Water law (national and international) serves three key functions:
- It defines and identifies the legal rights and obligations of public and private water users tied to water use (broadly defined) and provides the prescriptive parameters for resource development and management to promote the public interest;
- It provides tools for ensuring the continuous integrity of the regime – that is, through governance structures, mechanisms for monitoring, evaluating and facilitating compliance, and dispute prevention, and settlement; and
- It allows for modifications of the existing regime, in order to be able to adapt to changing needs and circumstances.
This topic can be examined more fully under the following four headings:
- Key Elements of a Legal Framework (A2.01);
- Implementation and Enforcement Mechanisms (A2.02);
- The Role of Customary Law in IWRM (A2.03);
- Integration of Legal Frameworks with other Natural Resources Areas (A2.04);
When approaching the Tools within this section, it is important to simultaneously consider Regulation and Compliance (B1) and Coordination and Facilitation (B3) that will correspond to the legal framework within the water governance system that will be developed. Additionally, given the broad range of sectors that deal with water resources management, it is important to have a cross-sectoral overview of all laws that apply in order to avoid conflicting rules. This is sometimes a difficult exercise. The following are few key considerations and reminders on approaching legal frameworks:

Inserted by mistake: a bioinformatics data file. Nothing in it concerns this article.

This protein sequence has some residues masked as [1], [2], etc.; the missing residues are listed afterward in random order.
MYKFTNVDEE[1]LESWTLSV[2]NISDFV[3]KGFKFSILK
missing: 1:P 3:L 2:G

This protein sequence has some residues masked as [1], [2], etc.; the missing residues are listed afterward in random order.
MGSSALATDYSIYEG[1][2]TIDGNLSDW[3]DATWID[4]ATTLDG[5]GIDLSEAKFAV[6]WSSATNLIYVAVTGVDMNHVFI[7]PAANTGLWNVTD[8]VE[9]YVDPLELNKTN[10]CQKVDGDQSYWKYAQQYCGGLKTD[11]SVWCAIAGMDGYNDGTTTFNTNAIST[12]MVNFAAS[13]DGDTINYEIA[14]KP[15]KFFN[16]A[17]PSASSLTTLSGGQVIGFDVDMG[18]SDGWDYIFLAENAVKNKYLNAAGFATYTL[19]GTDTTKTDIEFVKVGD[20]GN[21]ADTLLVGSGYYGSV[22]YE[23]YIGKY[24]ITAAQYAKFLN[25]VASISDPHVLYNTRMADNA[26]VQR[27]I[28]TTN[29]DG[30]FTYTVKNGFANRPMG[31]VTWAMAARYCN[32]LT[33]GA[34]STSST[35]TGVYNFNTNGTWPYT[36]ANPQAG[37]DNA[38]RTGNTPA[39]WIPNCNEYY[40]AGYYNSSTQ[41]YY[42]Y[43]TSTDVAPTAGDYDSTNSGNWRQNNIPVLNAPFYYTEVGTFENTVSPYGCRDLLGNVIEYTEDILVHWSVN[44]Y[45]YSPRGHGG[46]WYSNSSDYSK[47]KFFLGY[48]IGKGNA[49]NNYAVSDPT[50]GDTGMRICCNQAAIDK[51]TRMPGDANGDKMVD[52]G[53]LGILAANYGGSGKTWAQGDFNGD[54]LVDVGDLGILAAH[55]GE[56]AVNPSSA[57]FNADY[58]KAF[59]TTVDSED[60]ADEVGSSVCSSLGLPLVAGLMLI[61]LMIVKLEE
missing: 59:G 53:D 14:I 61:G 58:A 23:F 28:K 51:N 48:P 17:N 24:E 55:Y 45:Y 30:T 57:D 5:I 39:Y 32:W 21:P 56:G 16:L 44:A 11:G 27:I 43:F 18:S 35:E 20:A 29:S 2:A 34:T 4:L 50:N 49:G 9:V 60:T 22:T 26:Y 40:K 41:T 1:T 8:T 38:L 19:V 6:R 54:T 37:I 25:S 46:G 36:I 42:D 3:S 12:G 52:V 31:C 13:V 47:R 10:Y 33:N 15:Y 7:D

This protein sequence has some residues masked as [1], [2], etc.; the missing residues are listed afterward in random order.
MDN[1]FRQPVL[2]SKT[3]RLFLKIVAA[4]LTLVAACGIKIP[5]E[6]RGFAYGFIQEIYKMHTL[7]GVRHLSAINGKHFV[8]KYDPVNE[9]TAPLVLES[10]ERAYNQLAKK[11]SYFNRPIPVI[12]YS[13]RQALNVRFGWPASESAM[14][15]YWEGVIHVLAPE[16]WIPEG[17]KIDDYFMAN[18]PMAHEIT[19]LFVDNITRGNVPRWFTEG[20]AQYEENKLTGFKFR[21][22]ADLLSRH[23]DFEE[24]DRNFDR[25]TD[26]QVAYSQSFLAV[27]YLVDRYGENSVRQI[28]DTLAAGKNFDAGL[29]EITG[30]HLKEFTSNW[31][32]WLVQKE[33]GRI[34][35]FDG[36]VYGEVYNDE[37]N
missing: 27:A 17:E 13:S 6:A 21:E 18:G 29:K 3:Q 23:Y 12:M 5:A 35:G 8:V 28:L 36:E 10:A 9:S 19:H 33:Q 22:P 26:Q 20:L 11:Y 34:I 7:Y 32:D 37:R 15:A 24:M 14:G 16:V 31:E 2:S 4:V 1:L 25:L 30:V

- Legal frameworks (national and international) are an important and integral part of effective integrated water resources management (IWRM).
- Legal frameworks, ideally, should deal with the entire water body all a country’s or basin’s water resources, whether it is surface or ground water. Thus, legal regimes should be devised at a range of scales – from international (where the water body is shared by more than one State), regional (where regional legal regimes apply, such as, for example, within the European Union); and national (i.e. within nation States, where domestic legislation applies).
- Legal frameworks should be transparent, flexible and capable of evolving to meet changing circumstances. Water laws should recognise the access to water as a human right (UN General Assembly GA/10967, 28 July 2010) and water to be a finite and vulnerable resource, an economic good, and a natural resource having cultural, social, and environmental values.
- Law making is a political and socio-economic activity and should be concerned with both efficiency and equity. Legal frameworks thus need to take into account customary law and find ways to reconcile customary practices and statutory rights and obligations if they want to be effective and equitable.
- Implementation and enforcement mechanisms should be selected to accommodate differences in national circumstance, recognising the complexity of water management, and be aimed at facilitating compliance. Dispute avoidance and settlement mechanisms are part of the implementation/enforcement spectrum.